Snake plants are a popular houseplant, even among those who aren’t particularly good at growing them. Everything you need to get started with snake plants is included in my growing and care guide. Root rot snake plant is one of the problem you will often see.
The things above can ruin any plant, no matter how green-thumbed you are.
What is Root Rot Snake Plant
Overwatering is the most common cause of root rot snake plant, especially during the winter months. It is either oxygen deficiency or fungus growth that causes the roots to die. In soggy soil, fungi such as Pythium, Phytophthora, Rhizoctonia, and Fusarium multiply and infect plants. As healthy plants decay, their roots turn brown and mushy, unable to absorb nutrients needed to grow.
It is unfortunate that root rot usually occurs below the surface of the soil and is therefore inaccessible for long periods of time. The whole plant can die in ten days if the conditions are perfect, such as when there are no drainage holes in the pot.
There are several solutions available for snake plants that do not have drainage holes in their pots. It is possible to grow plants without holes in pots, according to an article I have written.
The pot of your snake plant should drain well, but it should also add beauty to the interior of your home. I prefer to set my snake plants inside a decorative planter or on top of a drip tray with adequate drainage, but some people like to plant snake plants in decorative pots with good drainage. The best indoor planter ideas can be found here.
Rot is first evident in the roots due to a brown, mushy appearance. Root rot causes yellow, drooping, or wilted leaves. As soon as the disease appears on the leaves, there may not be any way to correct it, endangering the entire crop.
Plants that have been potted prematurely should be repotted. Replacing soil that is infected with fresh, clean soil will keep the plant healthy. Sulfur powder can serve as a substitution for mycorrhizal species, as well as treatments containing beneficial mycorrhizal species. As a result of the beneficial mycorrhiza, fungi and bacteria are inhibited from growing in the soil. In addition, sulfur makes the soil acidic, limiting nutrient availability and limiting root rot pathogens.
In cases of root rot snake plant, it is necessary to remove the plant. Make sure only healthy parts are kept. When the whole base of the plant has been damaged, take cuttings from the healthy foliage and root them to propagate. Plants require water when the soil is dry on top of them completely. During the cooler, winter months when the plant is dormant, snake plants only need watering every 1-2 months.
Snake plants are perfect for people who aren’t that interested in gardening. The plants do not need to be watered during this period. Snake plants can survive without water for up to three weeks even in warm and arid climates, so even during vacation you will not have to worry about them.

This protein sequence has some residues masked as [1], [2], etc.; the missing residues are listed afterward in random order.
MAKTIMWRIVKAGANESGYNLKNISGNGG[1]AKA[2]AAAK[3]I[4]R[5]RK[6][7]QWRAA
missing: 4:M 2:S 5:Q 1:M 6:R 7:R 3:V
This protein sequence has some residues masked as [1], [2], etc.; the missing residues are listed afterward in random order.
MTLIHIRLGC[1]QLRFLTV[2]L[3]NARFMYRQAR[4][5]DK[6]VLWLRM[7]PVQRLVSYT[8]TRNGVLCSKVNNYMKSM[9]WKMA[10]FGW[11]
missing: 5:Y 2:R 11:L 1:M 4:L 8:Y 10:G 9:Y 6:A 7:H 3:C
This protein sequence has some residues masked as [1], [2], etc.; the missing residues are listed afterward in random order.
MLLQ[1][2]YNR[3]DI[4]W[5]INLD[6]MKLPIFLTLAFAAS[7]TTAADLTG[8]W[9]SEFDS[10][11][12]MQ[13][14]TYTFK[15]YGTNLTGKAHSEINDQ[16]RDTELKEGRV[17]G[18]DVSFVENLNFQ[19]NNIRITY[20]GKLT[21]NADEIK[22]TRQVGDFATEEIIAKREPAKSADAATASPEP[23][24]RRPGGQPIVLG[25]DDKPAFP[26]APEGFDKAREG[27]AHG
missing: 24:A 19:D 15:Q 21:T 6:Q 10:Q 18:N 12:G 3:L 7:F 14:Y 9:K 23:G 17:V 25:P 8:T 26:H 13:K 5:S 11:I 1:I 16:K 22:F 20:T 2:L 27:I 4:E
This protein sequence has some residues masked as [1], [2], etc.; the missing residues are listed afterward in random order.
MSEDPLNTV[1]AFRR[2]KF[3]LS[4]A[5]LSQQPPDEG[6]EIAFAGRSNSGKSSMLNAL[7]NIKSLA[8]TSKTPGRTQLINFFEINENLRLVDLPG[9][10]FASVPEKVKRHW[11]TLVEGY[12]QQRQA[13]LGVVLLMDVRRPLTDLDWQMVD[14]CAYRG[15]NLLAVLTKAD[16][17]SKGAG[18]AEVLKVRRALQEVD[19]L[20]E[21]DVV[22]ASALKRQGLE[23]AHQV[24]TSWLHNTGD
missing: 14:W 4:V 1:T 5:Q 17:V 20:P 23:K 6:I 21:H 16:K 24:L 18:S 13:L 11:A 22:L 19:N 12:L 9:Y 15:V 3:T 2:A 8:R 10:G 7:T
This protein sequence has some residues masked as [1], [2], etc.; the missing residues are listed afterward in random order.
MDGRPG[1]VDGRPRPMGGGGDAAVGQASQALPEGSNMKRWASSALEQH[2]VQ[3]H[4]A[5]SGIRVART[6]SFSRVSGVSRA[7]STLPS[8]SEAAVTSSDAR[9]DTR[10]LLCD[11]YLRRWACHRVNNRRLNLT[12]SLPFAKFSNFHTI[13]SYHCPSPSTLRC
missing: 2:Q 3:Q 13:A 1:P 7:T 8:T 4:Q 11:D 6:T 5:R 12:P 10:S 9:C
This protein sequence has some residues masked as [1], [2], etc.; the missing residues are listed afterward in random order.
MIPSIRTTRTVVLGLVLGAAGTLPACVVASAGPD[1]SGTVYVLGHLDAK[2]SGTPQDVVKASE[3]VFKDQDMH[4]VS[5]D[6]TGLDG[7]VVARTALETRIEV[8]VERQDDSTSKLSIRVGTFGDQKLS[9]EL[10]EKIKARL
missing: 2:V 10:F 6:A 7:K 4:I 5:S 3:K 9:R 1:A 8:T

Overwatering is a common cause of root rot.
When this happens, you should allow the plant to dry out more than usual. Leaves should be raked up. Snakes, like plants, are resilient and typically recover from damage. Repotted without removing rotted roots and leaves, the plant may die, however.
Dealing with Root Rot Snake Plant
TIf root rot has been identified, the plant must be salvaged.An already rotted root system cannot be saved. The plant can be replanted in fresh soil with good drainage if there are some healthy, white, firm roots remaining.
Before replanting, clean the roots of plants under running water and remove any brown, mushy roots with a pair of sharp scissors. Make sure to cut the healthy root over the damaged area. Your tree needs to be replanted as soon as possible. Sterilize the scissors by soaking them in a solution of 1 part bleach and 3 parts water to prevent the spread of fungal spores to other plants or soil.
Root rot, if left untreated, will kill plants. It is very rare for gardeners to recognize root rot until it has advanced to a very advanced stage because it develops below the soil. You should act immediately when plants show signs of root rot, such as yellow leaves and stunted growth.
Plants with soils that are too dense for water to drain out efficiently, or those in containers with inadequate drainage holes, are prone to root rot. Root rot can affect both container plants and garden plants. Garden root rot can be prevented, in most cases, by improving soil drainage before planting.2 While it may seem that excessive water causes root rot, in reality, too much water provides the perfect environment for the real culprit: fungi.
How Much Water Does a Snake Plant Need?
Succulents require less water than other plants, and they also require a different watering schedule.The best way to take care of succulents is to allow the soil to dry completely between watering, which usually takes about a week.
Water your snake plants every two to three weeks and not every week, since they require less water than other succulents.